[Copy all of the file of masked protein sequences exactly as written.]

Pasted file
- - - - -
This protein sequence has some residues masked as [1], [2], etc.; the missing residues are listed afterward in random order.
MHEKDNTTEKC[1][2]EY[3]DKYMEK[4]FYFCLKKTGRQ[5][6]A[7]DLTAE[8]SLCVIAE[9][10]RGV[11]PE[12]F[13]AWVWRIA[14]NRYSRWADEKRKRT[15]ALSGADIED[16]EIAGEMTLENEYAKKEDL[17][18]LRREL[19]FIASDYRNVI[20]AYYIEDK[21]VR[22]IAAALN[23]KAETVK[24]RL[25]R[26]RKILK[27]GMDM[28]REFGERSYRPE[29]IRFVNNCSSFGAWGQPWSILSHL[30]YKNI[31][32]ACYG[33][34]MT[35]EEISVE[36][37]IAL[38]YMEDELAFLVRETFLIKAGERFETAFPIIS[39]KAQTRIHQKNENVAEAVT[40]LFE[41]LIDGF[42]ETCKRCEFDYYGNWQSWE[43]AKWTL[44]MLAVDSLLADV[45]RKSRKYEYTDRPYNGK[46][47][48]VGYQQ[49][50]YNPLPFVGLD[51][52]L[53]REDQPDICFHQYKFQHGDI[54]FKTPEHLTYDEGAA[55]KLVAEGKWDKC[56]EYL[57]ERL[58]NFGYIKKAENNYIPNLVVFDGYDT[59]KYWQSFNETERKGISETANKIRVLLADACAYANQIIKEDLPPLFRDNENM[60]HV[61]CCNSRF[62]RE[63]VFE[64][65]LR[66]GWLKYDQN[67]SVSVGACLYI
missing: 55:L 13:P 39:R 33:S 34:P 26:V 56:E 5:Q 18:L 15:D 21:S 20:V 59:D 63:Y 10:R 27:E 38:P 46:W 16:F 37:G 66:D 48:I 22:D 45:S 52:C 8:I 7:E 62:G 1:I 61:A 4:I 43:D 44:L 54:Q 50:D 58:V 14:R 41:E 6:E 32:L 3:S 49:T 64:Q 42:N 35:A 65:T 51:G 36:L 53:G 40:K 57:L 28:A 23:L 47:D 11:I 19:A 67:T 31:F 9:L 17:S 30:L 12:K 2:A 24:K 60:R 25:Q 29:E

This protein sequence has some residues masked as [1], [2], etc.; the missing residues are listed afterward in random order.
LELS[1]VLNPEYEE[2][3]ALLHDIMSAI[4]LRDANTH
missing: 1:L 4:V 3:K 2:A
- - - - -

This protein sequence has some residues masked as [1], [2], etc.; the missing residues are listed afterward in random order.
MHEKDNTTEKC[1][2]EY[3]DKYMEK[4]FYFCLKKTGRQ[5][6]A[7]DLTAE[8]SLCVIAE[9][10]RGV[11]PE[12]F[13]AWVWRIA[14]NRYSRWADEKRKRT[15]ALSGADIED[16]EIAGEMTLENEYAKKEDL[17][18]LRREL[19]FIASDYRNVI[20]AYYIEDK[21]VR[22]IAAALN[23]KAETVK[24]RL[25]R[26]RKILK[27]GMDM[28]REFGERSYRPE[29]IRFVNNCSSFGAWGQPWSILSHL[30]YKNI[31][32]ACYG[33][34]MT[35]EEISVE[36][37]IAL[38]YMEDELAFLVRETFLIKAGERFETAFPIIS[39]KAQTRIHQKNENVAEAVT[40]LFE[41]LIDGF[42]ETCKRCEFDYYGNWQSWE[43]AKWTL[44]MLAVDSLLADV[45]RKSRKYEYTDRPYNGK[46][47][48]VGYQQ[49][50]YNPLPFVGLD[51][52]L[53]REDQPDICFHQYKFQHGDI[54]FKTPEHLTYDEGAA[55]KLVAEGKWDKC[56]EYL[57]ERL[58]NFGYIKKAENNYIPNLVVFDGYDT[59]KYWQSFNETERKGISETANKIRVLLADACAYANQIIKEDLPPLFRDNENM[60]HV[61]CCNSRF[62]RE[63]VFE[64][65]LR[66]GWLKYDQN[67]SVSVGACLYI
missing: 55:L 13:P 39:R 33:S 34:P 26:V 56:E 5:Q 18:L 15:D 21:S 20:V 59:D 63:Y 10:R 27:E 38:P 46:W 16:F 37:G 66:D 48:I 22:D 45:S 52:C 8:I 7:E 62:G 1:I 61:A 4:I 43:D 44:L 54:Q 50:D 58:V 14:R 41:E 6:E 32:L 3:S 49:T 64:Q 42:N 35:A 65:T 51:G 36:L 53:G 40:K 57:L 28:A 23:L 47:D 11:I 19:A 67:T 31:F 9:L 17:S 30:L 12:K 2:A 24:K 60:R 25:Q 29:E

This protein sequence has some residues masked as [1], [2], etc.; the missing residues are listed afterward in random order.
LELS[1]VLNPEYEE[2][3]ALLHDIMSAI[4]LRDANTH
missing: 1:L 4:V 3:K 2:A